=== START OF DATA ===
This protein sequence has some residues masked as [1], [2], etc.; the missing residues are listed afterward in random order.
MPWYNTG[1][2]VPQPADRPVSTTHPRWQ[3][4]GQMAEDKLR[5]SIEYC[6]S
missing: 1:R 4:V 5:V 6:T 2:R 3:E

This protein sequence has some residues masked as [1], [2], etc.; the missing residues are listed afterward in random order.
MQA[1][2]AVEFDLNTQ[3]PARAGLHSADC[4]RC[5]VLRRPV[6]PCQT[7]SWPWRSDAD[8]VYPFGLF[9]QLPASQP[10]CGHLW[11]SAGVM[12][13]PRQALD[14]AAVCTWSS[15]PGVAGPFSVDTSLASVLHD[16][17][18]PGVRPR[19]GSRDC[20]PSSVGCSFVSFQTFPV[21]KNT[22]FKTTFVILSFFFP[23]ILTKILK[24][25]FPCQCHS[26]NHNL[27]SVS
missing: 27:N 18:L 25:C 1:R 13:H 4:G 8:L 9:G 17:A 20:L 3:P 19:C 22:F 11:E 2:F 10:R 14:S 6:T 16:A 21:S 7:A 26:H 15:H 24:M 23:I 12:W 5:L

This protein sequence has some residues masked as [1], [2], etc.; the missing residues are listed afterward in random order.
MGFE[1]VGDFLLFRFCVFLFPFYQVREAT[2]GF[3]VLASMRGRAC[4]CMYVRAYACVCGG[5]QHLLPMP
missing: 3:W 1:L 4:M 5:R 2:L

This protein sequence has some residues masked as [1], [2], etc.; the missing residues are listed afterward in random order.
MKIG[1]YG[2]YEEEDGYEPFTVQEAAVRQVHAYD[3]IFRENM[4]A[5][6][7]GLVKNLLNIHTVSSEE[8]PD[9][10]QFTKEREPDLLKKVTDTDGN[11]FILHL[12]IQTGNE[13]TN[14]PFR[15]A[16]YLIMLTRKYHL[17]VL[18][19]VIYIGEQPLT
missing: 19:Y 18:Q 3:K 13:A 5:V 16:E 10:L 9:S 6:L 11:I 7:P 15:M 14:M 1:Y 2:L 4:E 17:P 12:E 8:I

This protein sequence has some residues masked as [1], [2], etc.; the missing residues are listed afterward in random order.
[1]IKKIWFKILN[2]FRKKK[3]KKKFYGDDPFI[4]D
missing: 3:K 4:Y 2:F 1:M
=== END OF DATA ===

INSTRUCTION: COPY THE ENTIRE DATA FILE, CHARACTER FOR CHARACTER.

This protein sequence has some residues masked as [1], [2], etc.; the missing residues are listed afterward in random order.
MPWYNTG[1][2]VPQPADRPVSTTHPRWQ[3][4]GQMAEDKLR[5]SIEYC[6]S
missing: 1:R 4:V 5:V 6:T 2:R 3:E

This protein sequence has some residues masked as [1], [2], etc.; the missing residues are listed afterward in random order.
MQA[1][2]AVEFDLNTQ[3]PARAGLHSADC[4]RC[5]VLRRPV[6]PCQT[7]SWPWRSDAD[8]VYPFGLF[9]QLPASQP[10]CGHLW[11]SAGVM[12][13]PRQALD[14]AAVCTWSS[15]PGVAGPFSVDTSLASVLHD[16][17][18]PGVRPR[19]GSRDC[20]PSSVGCSFVSFQTFPV[21]KNT[22]FKTTFVILSFFFP[23]ILTKILK[24][25]FPCQCHS[26]NHNL[27]SVS
missing: 27:N 18:L 25:C 1:R 13:H 4:G 8:L 9:G 17:A 20:L 3:P 19:C 22:F 11:E 2:F 10:R 14:S 6:T 16:A 21:S 7:A 26:H 15:H 24:M 23:I 12:W 5:L

This protein sequence has some residues masked as [1], [2], etc.; the missing residues are listed afterward in random order.
MGFE[1]VGDFLLFRFCVFLFPFYQVREAT[2]GF[3]VLASMRGRAC[4]CMYVRAYACVCGG[5]QHLLPMP
missing: 3:W 1:L 4:M 5:R 2:L

This protein sequence has some residues masked as [1], [2], etc.; the missing residues are listed afterward in random order.
MKIG[1]YG[2]YEEEDGYEPFTVQEAAVRQVHAYD[3]IFRENM[4]A[5][6][7]GLVKNLLNIHTVSSEE[8]PD[9][10]QFTKEREPDLLKKVTDTDGN[11]FILHL[12]IQTGNE[13]TN[14]PFR[15]A[16]YLIMLTRKYHL[17]VL[18][19]VIYIGEQPLT
missing: 19:Y 18:Q 3:K 13:A 5:V 16:E 10:L 9:S 6:L 11:I 7:P 15:M 14:M 1:Y 2:L 4:E 17:P 12:E 8:I

This protein sequence has some residues masked as [1], [2], etc.; the missing residues are listed afterward in random order.
[1]IKKIWFKILN[2]FRKKK[3]KKKFYGDDPFI[4]D
missing: 3:K 4:Y 2:F 1:M